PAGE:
2017 CFL Draft Nothing to get Excited About

GUELPH, ON - MAY 31 - Wide receiver Brian Jones, from Acadia University, watches during a Toronto Argonauts practice at Guelph University. Jones cannot practice because of a thumb injury. May 31, 2016. (Bernard Weil/Toronto Star via Getty Images)

The late great Ronnie Lancaster once said (or maybe just repeated), “It’s called the Canadian Football League for a reason: the team with the best Canadians is going to win.” The little general was usually spot-on with his analysis (and clichés) but this is one where the hall of famer comes up short. Success in the Canadian Football League has very little to do with a team’s Canadian content and even less with the way it drafts them.

CFL Draft Nothing to Get Excited About

Despite the efforts of the league and its partners at TSN, the CFL draft has always been a non-event with the Canadian sports fan. Any thought of putting this thing into prime-time TV or radio has been shot down by atrocious ratings each time they’ve tried. They try to copy the NFL by hyping it up online and through the talk shows but each time it fails miserably.

The problem isn’t the viewing public, but rather the system itself.

Lack of American Presence Makes Draft Nearly Irrelevant

For starters, the draft doesn’t include American players. The problem with that is those players make up nearly 75% of the league’s starters and about 95% of its star players. Fans like to think the Chris Getzlafs are the star players, but Canadian skilled offensive players like him only make a valuable contribution when import teammates are talented enough to draw enough attention from opposing defences to make room for him to get open. He’s a third option in an offensive passing game-plan. Not the focal point.

Most other Canadian players are linemen and usually on the offensive side of the ball which can be tough for fans to follow or identify with since those are not skill positions and only get noticed when they make a mistake.

Some pro football executives didn’t even  consider this draft important enough to do any serious research. Roy Shivers kept a team in Saskatchewan competitive for years by having his special teams/linebackers coach Alex Smith handle the Canadian college draft. Could you imagine an NFL team doing that? Smith was a more than competent evaluator of talent, but still, an assistant coach running the whole draft?

The strategy eventually backfired when the Roughriders squandered some great American talent in the early 2000’s only to muddle in mediocrity with the likes of Jason French and Corey Grant as starting receivers. Neglecting their need for Canadian talent front eventually helped run Roy and then-head coach Danny Barrett out of town. But even with that lack of focus on recruiting home-grown talent, that regime did manage to pluck reliable fullback Neal Hughes, star receiver Andy Fantuz, solid placekicker Luca Congi, and consistent offensive lineman Chris Best into the Riders’ stable via the draft.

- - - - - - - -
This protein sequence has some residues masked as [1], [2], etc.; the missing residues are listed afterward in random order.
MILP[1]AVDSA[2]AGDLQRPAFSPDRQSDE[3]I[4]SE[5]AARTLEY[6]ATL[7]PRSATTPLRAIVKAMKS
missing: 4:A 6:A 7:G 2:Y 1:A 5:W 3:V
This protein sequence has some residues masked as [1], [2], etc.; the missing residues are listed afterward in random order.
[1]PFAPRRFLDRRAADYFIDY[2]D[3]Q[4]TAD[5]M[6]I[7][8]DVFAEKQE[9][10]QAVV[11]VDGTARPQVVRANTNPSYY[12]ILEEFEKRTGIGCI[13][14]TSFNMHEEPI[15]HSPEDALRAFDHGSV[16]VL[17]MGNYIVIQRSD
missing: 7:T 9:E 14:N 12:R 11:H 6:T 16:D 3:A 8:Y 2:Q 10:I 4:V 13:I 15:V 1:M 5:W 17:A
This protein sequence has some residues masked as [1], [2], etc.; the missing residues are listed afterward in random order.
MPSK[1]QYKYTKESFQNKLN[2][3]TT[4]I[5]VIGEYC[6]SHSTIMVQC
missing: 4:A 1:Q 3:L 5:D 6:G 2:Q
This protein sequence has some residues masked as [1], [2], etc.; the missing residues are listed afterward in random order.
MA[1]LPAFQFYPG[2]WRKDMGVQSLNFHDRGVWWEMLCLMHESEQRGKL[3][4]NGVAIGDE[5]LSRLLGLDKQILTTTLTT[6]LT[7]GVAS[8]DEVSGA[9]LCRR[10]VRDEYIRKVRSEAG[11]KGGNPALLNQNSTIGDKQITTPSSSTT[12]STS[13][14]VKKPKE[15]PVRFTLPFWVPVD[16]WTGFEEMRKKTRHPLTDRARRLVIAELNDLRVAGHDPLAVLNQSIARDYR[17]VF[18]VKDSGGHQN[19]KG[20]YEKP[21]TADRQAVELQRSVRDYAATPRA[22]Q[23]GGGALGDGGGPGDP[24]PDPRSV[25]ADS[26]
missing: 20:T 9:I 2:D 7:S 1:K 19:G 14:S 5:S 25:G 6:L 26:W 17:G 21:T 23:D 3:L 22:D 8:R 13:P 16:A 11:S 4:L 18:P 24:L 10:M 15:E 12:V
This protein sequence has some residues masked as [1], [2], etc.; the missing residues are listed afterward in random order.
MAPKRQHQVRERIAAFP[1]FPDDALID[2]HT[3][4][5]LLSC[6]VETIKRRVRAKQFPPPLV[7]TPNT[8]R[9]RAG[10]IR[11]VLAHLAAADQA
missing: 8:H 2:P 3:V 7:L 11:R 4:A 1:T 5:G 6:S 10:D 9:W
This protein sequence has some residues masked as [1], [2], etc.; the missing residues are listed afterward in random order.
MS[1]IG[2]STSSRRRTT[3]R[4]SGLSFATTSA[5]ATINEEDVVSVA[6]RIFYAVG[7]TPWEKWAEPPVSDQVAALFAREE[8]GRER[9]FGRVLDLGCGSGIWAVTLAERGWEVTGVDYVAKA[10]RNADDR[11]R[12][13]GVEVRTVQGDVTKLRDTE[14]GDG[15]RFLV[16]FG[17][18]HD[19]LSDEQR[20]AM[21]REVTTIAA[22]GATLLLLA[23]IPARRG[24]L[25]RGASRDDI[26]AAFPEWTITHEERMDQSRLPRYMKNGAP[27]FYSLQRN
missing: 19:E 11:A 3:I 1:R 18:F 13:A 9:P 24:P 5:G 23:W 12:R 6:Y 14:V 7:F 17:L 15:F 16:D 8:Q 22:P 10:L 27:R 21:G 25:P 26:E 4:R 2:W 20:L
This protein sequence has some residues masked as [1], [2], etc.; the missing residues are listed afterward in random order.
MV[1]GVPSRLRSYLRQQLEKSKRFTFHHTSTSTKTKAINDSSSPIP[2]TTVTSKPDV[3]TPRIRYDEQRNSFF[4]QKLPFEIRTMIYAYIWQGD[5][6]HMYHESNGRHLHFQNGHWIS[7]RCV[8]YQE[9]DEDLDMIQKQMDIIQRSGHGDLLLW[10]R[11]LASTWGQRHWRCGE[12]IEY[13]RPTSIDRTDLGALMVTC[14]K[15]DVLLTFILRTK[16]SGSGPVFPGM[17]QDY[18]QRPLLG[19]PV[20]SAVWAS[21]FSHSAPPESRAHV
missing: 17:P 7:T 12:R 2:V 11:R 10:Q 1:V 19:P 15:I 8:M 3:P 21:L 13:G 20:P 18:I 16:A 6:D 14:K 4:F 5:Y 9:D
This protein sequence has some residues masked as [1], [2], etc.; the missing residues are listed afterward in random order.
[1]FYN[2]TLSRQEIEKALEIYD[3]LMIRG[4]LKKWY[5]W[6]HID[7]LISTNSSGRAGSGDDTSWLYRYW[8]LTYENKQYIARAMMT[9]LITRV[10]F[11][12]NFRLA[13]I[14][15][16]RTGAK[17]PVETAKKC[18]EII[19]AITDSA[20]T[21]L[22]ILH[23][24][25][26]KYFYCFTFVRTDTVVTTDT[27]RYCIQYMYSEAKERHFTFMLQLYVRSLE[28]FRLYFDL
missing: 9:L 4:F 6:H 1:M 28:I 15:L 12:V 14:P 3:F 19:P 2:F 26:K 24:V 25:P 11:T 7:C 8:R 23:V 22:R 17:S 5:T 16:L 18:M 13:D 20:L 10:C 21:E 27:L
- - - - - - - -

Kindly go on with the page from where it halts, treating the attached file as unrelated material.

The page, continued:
Those players were a rarity in the fact they made valuable contributions to a team in the decade after they were chosen. But for every Jason Clermont picked, there’s a Chris Bauman, Mike Vilimek, Ducarmel Augustin and Tyson St. James right around the corner. Have any of them torn up the league with their play? Didn’t think so.

Five of the first seven picks in the 2016 draft were linemen (snore). The one skill position player in that crew was Argo receiver Brian Jones who dazzled us all last season with a grand total of 12 catches for a sizzling 128 yards. Did I mention it took him 12 games and the entire season to come up with that?

Solutions Available

Including American players in the draft would make this thing far more interesting and perhaps relevant enough to overtake poker, darts and other fine TSN or SportsNet programming in the eyes of the viewing public. But more importantly, rewarding teams for drafting, developing, and starting Canadian quarterbacks would be an outright game-changer.

The on-field product would be much better off fans saw quarterbacks who actually grew up dreaming about playing in this league and didn’t need to be trained to adjust to the three downs, twelve men, or wider field.

Either one or both of these steps would help push the CFL to become more than just a six-month-of-the-year league and actually build enthusiasm for this draft. A perfect way to showcase what it has long before training camp even starts. But until these kind of changes happen, the CFL draft will continue to be nothing worthy of much attention.

With how the draft is set up now, the league should feel lucky it’s getting any attention at all.

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  1. Brendan if you understood the game and the contribution most Canadian players bring to the table, be it special teams, skill positions or line play, you might then be qualified to comment. Until that moment arrives I suggest you stick to a simpler game. Try soccer.


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